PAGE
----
3 Lipstick Queen lipsticks laid out
Man, I loved taking these sorts of photos.

But actually, I've always written, right through childhood and through my teens, there has always been something being fervently typed up on my laptop late at night, or scribbled in my purple fuzzy diary after I had put the "padlock" on my door to keep my little sister out. The subjects have varied wildly from musings about whether my teacher was a witch (18 years on and I still think she might have been tbh), to huge, elaborate tales of pirates with incredibly emo names, and every imaginable subject in between until, of course, we came to beauty. Because there were already so many wonderful beauty blogs out there, in creating my own I instantly had so many of my creative "needs" met: I had goals to work towards, I had a schedule, I had motivation, community, validation and of course, control. When I wrote a "Top 5 Highlighters" post, I could have everything just so. I could take 1000 pictures and redraft 100 times in order to create something that I felt was correct. So writing a beauty blog allowed me to channel my fairly aimless writing into something that seemed 'worth it', that there was a point to, that I was joining in and maybe someday could become a way to meet people or even be a job. I felt like it turned my scribbles spread over 57 different notebooks into a clear narrative - but whose narrative was it?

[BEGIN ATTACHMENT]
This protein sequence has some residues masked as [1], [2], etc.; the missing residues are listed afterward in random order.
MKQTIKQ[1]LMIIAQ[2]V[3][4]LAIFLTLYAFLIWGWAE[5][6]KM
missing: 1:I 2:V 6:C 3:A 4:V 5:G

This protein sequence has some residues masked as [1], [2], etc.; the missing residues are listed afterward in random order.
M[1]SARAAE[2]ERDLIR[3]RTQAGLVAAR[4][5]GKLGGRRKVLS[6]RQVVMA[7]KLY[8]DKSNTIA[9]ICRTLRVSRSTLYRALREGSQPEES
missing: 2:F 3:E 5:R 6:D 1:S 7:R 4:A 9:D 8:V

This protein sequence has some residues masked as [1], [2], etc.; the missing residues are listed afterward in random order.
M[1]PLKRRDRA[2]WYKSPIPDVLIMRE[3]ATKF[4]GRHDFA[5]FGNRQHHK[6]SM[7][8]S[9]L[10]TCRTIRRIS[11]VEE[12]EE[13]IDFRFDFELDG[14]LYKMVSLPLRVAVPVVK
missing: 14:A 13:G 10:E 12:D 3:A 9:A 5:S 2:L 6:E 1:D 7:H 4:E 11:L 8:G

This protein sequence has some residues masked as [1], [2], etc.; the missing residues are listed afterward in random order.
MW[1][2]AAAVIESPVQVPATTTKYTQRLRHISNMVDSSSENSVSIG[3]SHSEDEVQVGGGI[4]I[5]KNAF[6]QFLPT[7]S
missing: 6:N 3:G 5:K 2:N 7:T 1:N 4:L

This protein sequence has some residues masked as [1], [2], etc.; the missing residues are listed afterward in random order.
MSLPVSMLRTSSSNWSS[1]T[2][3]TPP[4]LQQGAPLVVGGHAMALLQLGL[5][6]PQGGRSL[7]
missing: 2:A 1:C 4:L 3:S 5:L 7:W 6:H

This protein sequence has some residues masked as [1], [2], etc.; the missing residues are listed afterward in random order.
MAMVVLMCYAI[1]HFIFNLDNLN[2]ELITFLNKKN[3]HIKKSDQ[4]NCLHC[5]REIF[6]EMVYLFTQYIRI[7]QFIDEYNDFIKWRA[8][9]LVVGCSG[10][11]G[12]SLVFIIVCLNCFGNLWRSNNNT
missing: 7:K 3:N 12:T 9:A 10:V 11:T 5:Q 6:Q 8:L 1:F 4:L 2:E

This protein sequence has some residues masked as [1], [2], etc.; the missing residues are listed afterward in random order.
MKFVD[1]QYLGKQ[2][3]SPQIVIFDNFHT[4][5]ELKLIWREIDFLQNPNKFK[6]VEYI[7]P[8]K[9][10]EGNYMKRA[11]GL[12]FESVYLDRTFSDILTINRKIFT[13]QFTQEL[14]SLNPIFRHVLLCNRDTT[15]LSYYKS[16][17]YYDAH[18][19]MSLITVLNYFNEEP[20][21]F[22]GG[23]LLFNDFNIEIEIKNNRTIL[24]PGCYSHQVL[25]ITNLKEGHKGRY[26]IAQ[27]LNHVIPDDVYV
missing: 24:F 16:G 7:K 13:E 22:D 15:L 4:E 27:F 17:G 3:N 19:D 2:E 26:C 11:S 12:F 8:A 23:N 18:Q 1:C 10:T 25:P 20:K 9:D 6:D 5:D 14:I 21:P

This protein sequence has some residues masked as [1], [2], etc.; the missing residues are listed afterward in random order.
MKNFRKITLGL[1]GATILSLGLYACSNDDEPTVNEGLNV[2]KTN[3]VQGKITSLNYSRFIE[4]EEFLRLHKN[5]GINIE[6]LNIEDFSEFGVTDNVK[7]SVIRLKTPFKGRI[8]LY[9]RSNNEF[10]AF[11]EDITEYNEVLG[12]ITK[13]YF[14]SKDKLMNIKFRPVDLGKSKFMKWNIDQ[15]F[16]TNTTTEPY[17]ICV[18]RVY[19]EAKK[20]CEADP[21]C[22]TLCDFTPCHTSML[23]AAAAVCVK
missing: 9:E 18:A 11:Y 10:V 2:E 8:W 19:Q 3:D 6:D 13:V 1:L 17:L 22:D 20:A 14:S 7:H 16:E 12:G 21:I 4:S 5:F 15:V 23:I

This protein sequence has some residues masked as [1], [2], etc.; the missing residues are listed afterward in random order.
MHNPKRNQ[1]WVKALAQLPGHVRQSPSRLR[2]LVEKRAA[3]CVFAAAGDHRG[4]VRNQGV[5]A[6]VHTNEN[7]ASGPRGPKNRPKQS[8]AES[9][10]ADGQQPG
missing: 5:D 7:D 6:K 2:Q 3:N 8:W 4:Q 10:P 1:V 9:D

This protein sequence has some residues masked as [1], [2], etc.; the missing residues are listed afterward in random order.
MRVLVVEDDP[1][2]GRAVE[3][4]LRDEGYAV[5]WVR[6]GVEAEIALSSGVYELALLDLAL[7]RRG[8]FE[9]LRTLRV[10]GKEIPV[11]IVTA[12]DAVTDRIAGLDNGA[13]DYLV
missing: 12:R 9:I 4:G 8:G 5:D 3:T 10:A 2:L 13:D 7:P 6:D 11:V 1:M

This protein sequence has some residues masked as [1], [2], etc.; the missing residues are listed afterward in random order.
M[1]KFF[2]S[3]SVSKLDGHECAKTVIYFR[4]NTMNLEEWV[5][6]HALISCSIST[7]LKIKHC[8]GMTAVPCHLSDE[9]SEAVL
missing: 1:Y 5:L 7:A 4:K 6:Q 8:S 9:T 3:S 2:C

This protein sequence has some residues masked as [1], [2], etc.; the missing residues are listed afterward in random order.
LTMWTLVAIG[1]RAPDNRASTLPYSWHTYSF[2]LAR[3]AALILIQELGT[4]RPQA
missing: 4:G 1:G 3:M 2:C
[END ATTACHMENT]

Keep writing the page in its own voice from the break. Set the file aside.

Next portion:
Real Techniques blush brush and three baked blushes from MUR.